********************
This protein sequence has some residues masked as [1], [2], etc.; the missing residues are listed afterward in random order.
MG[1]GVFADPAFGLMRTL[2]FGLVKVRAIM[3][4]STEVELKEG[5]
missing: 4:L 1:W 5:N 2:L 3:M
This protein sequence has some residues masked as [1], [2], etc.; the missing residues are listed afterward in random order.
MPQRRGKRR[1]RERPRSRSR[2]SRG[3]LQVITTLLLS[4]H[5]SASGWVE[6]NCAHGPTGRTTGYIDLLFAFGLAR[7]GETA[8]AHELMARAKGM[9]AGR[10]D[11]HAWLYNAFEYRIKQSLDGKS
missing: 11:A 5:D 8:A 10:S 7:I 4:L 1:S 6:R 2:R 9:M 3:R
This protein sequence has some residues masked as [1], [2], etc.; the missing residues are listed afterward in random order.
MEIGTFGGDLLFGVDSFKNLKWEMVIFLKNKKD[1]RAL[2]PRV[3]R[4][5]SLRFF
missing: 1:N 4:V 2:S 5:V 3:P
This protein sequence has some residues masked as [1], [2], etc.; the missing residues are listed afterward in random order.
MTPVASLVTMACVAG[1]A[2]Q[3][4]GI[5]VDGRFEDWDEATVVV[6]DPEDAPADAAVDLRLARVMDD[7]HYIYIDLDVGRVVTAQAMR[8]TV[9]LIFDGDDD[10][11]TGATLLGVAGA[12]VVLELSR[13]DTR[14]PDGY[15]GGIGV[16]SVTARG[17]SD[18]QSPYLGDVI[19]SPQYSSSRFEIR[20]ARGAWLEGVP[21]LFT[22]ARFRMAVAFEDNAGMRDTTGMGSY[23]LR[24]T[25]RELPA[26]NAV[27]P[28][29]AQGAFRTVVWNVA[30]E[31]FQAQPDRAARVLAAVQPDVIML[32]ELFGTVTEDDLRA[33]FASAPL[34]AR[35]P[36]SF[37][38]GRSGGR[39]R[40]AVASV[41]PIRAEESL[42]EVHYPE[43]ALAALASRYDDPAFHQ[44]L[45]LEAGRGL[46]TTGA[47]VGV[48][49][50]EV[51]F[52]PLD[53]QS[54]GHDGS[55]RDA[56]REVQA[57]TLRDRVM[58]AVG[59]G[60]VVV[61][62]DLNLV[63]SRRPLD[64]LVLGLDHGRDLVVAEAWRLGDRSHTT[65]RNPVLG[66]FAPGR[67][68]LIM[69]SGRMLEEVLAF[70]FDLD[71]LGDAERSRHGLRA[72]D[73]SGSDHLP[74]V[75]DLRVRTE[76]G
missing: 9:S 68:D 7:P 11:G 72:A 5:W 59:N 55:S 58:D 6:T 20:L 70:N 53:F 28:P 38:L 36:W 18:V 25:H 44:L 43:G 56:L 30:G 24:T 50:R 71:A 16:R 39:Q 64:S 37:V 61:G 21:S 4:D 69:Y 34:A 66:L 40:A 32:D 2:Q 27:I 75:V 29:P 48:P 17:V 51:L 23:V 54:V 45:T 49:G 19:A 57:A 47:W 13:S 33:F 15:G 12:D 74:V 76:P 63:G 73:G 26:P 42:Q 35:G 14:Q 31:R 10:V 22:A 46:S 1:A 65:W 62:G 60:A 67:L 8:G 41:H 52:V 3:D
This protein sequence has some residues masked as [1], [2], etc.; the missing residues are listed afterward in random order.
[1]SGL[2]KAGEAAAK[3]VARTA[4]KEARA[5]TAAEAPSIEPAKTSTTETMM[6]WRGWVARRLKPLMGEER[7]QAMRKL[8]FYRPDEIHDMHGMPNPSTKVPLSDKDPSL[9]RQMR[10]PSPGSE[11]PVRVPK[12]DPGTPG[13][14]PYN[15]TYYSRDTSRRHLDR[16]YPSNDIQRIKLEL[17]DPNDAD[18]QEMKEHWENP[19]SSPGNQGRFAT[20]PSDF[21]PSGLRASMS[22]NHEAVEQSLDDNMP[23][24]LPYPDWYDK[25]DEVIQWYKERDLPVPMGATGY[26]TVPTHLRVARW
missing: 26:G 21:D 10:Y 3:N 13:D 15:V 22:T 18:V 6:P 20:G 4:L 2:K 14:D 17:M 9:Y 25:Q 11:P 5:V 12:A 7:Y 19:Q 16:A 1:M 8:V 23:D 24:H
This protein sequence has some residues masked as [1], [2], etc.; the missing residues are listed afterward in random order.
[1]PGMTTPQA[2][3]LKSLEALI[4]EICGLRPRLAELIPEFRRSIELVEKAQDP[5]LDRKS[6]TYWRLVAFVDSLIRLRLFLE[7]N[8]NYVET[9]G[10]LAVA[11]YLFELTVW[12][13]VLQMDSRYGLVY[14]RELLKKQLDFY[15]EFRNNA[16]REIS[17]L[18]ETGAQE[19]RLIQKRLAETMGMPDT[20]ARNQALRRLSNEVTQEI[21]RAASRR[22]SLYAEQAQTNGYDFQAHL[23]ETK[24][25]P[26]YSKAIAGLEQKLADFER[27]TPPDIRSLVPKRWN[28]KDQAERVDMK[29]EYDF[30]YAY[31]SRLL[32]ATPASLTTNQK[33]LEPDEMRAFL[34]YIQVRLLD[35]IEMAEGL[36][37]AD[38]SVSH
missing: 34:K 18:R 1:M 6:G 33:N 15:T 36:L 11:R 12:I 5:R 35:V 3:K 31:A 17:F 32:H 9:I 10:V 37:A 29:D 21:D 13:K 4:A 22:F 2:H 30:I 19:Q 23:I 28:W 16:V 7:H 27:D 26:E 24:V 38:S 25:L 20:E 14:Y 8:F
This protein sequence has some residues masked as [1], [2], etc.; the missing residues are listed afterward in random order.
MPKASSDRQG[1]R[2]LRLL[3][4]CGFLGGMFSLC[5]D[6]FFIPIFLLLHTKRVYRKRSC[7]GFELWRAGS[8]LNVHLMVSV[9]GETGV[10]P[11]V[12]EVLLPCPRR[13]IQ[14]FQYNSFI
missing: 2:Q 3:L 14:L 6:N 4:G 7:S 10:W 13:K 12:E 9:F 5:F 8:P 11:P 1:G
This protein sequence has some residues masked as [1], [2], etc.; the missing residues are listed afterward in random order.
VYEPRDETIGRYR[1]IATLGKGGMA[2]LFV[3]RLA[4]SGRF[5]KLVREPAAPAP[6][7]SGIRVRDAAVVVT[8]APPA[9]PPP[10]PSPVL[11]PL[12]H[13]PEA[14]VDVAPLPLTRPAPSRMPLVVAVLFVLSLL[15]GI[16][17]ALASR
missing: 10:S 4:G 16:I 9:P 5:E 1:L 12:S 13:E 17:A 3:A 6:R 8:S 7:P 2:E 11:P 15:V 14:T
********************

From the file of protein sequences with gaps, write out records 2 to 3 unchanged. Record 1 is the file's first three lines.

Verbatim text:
This protein sequence has some residues masked as [1], [2], etc.; the missing residues are listed afterward in random order.
MPQRRGKRR[1]RERPRSRSR[2]SRG[3]LQVITTLLLS[4]H[5]SASGWVE[6]NCAHGPTGRTTGYIDLLFAFGLAR[7]GETA[8]AHELMARAKGM[9]AGR[10]D[11]HAWLYNAFEYRIKQSLDGKS
missing: 11:A 5:D 8:A 10:S 7:I 4:L 1:S 6:R 2:R 9:M 3:R
This protein sequence has some residues masked as [1], [2], etc.; the missing residues are listed afterward in random order.
MEIGTFGGDLLFGVDSFKNLKWEMVIFLKNKKD[1]RAL[2]PRV[3]R[4][5]SLRFF
missing: 1:N 4:V 2:S 5:V 3:P